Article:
'Real Housewives of New Jersey' remain divided
LOS ANGELES (AP) -- In the first episode of "The Real Housewives of New Jersey" sophomore season, incendiary cast member Danielle Staub hangs out with her priest, pedicurist and daughters — but not any of the soapy Bravo reality series' other housewives. It seems the rift between Staub and her fellow leading ladies is now larger than a Garden State hairdo.
"I think in the first season, it caught me off guard," said Staub. "I thought at least one of them was truly being a friend to me, whereas as this season pans out, I realize that's not the case."
Staub adds that this season, which premieres May 3 at 10 p.m. EDT, she's "not going to be anyone's patsy. I think the world will be just as interested in me as a single person as they will be in them as a group."
Staub, a single 47-year-old mother of two daughters, continues to be on one side of the Jersey barrier opposite sisters Dina and Caroline Manzo, their sister-in-law Jacqueline Laurita and family friend Tersea Giudice, who infamously savaged a table at a restaurant in last season's finale when the women confronted Staub about her alleged criminal past.
"I don't have any regrets," acknowledged Giudice. "As you saw throughout the show, she did a lot of things to me, and I kept my mouth shut, so it was like a buildup, and then finally, I couldn't take her no more. She did a lot of things off the scene and on the scene that you guys saw that got me to that boiling point, and then I was just done with her."
Last year's table-flipping finale drew over 4.6 million viewers. The polarizing suburban drama served as a shot of Botox for Bravo's aging "Real Housewives" franchise. Viewers were drawn to the less aspirational, more genuine antics of the Jersey gals over the tanned original Orange County brood, hot-to-trot New York City ladies and sassy Atlanta denizens.
Other equally unapologetic Jersey-set reality series have since followed suit, including MTV's "Jersey Shore," Style's "Jerseylicious" and Oxygen's upcoming "Jersey Couture," which stars an Italian-American family who run a dress shop. "The Real Housewives of New Jersey" cast and crew, however, dismiss any comparisons to other made-in-Jersey reality TV shows.
"What's amazing to me about this second season is it's so much about family," said Andy Cohen, Bravo's senior vice president of original programming and development who also hosts "The Real Housewives" reunion shows. "Each of these women are mothers, and they all have different, intense and interesting things going on with their children this season."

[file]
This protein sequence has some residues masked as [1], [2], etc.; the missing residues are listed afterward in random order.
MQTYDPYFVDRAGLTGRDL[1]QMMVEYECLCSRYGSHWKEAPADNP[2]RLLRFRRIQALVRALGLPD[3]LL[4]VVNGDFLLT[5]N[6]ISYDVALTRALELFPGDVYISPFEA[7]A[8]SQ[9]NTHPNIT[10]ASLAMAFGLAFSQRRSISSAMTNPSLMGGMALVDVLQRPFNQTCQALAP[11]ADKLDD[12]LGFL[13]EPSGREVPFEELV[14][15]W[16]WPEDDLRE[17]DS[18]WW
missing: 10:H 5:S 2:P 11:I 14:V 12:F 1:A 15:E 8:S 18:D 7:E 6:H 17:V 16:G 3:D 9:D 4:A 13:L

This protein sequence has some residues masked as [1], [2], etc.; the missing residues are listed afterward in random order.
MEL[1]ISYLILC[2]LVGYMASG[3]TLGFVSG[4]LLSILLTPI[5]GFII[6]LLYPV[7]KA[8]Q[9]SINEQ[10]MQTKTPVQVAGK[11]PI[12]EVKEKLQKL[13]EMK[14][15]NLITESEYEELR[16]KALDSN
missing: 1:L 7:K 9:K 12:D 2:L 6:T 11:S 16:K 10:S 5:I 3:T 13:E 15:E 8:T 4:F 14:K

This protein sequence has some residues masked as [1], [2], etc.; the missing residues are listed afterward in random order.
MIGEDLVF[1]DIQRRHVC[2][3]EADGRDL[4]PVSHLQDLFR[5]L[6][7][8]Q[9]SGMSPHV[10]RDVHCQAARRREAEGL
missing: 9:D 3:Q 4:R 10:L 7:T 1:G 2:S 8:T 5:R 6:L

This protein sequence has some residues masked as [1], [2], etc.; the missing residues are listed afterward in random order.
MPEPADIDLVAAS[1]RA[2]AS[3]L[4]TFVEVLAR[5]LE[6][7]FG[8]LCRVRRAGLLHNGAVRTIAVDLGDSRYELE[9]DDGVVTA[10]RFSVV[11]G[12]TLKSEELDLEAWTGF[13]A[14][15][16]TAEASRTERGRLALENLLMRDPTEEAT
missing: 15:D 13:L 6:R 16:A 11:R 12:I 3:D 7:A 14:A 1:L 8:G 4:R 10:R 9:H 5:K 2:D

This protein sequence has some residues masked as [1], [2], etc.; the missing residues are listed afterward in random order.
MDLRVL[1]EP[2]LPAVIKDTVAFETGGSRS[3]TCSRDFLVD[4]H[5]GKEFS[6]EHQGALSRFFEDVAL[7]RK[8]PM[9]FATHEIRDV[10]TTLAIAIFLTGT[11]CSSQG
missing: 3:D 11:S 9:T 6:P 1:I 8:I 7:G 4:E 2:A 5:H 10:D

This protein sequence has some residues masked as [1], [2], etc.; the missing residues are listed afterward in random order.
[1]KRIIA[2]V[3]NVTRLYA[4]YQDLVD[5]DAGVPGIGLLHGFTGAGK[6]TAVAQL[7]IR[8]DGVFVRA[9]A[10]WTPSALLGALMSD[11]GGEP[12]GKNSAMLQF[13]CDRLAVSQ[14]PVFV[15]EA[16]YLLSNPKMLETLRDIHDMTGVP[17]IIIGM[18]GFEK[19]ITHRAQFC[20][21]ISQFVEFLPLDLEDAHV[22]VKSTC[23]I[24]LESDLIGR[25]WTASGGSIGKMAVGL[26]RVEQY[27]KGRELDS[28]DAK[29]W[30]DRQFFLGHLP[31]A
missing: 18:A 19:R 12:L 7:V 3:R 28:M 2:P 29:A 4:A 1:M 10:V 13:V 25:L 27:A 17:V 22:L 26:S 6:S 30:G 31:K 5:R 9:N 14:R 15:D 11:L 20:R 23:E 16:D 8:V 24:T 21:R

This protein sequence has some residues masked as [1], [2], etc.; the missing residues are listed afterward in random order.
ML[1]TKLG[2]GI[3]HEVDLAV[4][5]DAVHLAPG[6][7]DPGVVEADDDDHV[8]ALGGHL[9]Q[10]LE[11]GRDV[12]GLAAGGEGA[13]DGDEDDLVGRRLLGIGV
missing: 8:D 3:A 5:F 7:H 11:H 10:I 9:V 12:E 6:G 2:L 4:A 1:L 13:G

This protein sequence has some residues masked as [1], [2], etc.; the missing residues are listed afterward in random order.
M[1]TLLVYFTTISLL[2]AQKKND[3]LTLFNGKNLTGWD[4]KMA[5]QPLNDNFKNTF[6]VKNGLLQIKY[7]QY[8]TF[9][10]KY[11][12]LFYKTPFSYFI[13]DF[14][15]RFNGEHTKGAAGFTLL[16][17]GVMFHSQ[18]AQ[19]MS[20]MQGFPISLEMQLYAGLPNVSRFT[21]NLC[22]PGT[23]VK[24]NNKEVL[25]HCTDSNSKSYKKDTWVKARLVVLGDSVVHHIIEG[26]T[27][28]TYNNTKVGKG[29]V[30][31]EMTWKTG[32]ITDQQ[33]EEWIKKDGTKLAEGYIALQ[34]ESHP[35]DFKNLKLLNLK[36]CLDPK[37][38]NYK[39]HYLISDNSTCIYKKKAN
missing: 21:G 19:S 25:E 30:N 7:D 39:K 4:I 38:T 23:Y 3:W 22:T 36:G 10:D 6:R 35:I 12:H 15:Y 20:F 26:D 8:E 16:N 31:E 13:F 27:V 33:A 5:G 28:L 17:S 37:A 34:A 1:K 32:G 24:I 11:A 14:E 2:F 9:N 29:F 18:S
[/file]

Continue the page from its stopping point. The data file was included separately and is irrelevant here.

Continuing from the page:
Of course, there's still female trouble. Unlike the other three "Real Housewives" editions, where the casts do lunch as often as they quibble, the Jersey women are clearly housewives divided, making this second entry in the popular Bravo franchise feel more like "The Real Housewives — and Danielle Staub — of New Jersey."
"Before the show, we weren't really friendly with her," admitted Dina. "It was the four of us who knew each other. Danielle was the one who came along that none of us knew. It's pretty much the same. It's like a working relationship. Obviously, we're contracted to do a show with her. We did interact during filming, but since then I haven't run into her."
The reality TV drama entered the courtroom earlier this year when Ashley Holmes, Laurita's 19-year-old daughter, was found guilty in a municipal court on one count of assault and ordered to pay a fine after Staub complained that Holmes ripped out a clump of her hair extensions during an altercation, which will apparently factor into the second season.
"It was very painful, really unexpected and much undeserved," said Staub. "Police showed up, charges were made and it was up to the state. I wasn't going to allow anyone to put their hands on me without thinking there were repercussions because I'm not garbage. I'm actually a good person who deserves to go where I want to go without people attacking me."
Staub, who was accused of being an escort and drug addict in the first season, said she will tell her side in her upcoming autobiography, "The Naked Truth: The Real Story Behind the Real Housewife of New Jersey — In Her Own Words." Despite Staub's rocky relationship with her "Real Housewives" cast members, she'd "absolutely" sign up for a third season.
"It's not about them," said Staub. "My life is never going to be about them."
Bravo is owned by General Electric Co.'s NBC cable unit.
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